Pirates Of The Caribbean

Aaron finished painting the landing doors this rainy morning, whilst I, through the medium of scanning further colour slides from March 2004, took a virtual trip to sunny Barbados.

Beginning with a continuation of my perambulations along the sheltered coastline in the vicinity of Port St Charles,

Sandpipers 2Sandpipers 3

there was a fling of what I think we decided were some kind of sandpiper.


The golden shoreline blended well with the blue sea, over which a solitary gull flew low.

Tree trunk weathered 1Tree trunks on beach 1

Tree trunks on beach 2Tree trunks on beach 3

Penetrating the sands, levitating, long-dead, lizard-like limbs defied gravity.

The bridge at top left of the second and third of these pictures is one that Sam had navigated when he arrived in Barbados a few days earlier. I wish I could remember what the factory was. Perhaps a cane sugar plant?

Pirate ship 1Pirate ship 2

On a sailing trip on one of the race organisers’ yachts, we observed a shipload of piratical tourists. I rather hoped that all those in the water before the black flag set off for the open sea, had been picked up to enjoy the rest of their trip.

Jackie, over dinner, observed that the onions in the savoury rice that accompanied her delicious chili carne were very finely chopped. That made me feel rather chuffed. She drank Hoegaarden and I finished the graves.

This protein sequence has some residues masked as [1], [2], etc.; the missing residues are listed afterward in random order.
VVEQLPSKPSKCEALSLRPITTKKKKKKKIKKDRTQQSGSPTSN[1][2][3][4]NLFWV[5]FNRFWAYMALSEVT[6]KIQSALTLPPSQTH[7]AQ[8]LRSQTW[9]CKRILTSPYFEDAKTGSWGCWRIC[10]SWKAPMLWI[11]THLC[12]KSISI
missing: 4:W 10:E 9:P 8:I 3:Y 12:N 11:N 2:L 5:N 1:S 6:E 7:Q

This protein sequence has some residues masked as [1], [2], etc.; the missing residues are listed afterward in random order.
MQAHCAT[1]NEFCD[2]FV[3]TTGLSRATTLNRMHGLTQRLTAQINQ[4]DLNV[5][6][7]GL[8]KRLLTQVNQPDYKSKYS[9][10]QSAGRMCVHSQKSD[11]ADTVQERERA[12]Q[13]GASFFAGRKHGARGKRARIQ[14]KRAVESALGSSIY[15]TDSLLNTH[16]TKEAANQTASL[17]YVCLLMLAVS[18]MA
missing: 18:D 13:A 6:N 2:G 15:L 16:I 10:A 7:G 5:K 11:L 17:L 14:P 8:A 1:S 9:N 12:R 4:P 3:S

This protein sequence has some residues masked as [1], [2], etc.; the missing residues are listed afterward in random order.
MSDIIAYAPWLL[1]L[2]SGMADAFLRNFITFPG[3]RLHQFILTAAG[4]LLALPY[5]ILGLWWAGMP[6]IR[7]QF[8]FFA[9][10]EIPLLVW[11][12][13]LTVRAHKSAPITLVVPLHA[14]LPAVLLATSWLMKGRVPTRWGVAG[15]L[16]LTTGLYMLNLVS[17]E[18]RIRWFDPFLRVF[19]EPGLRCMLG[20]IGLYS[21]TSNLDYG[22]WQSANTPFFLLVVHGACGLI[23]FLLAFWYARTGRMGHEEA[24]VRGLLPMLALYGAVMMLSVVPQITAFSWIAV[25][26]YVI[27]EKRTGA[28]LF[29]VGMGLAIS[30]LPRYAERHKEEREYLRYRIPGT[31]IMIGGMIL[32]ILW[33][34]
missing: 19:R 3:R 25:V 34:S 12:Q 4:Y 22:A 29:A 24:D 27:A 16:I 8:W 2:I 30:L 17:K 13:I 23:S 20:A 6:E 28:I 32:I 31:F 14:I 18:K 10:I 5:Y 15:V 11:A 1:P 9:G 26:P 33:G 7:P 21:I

1. I’ve always loved the term chuffed, Derrick. I’m not sure why, other than maybe because it’s not a word we use in the US.
    The lizard like driftwood is great! Before you even mentioned the word lizard, I was thinking how animal like the wood looked

  2. I enjoyed vicariously visiting the Barbados seaside. The water so clear and sand so warm and,soft looking. The pirate ship was a great feature. Wish I could have managed an “Ahoy there, Matey!” But I was speechless. 😀

  3. I’m sorry but I can’t tell you what the birds are, Derrick. When you’re in foreign parts. it’s even difficult to tell if the members of a group are all the same species. Sandpiper of some kind is a good bet, though!

    1. They look very like Sanderlings, which I gather are found on several continents. Don’t quote me, but I thought they were one of those birds that migrate pole to pole, as (I know*) the Arctic Tern does.
      * “know” in as far as I’ve read it in an authoritative book. I’ve never followed an individual bird, you understand 🙂

  4. Oh, so beautiful! And like others from across the pond, I love the word “chuffed.” Never heard it until very recently.

  5. Took the “booze cruise” in Barbados… I vaguely remember there being beautiful sandy beaches and lovely blue water… vaguely… 😉

Leave a Reply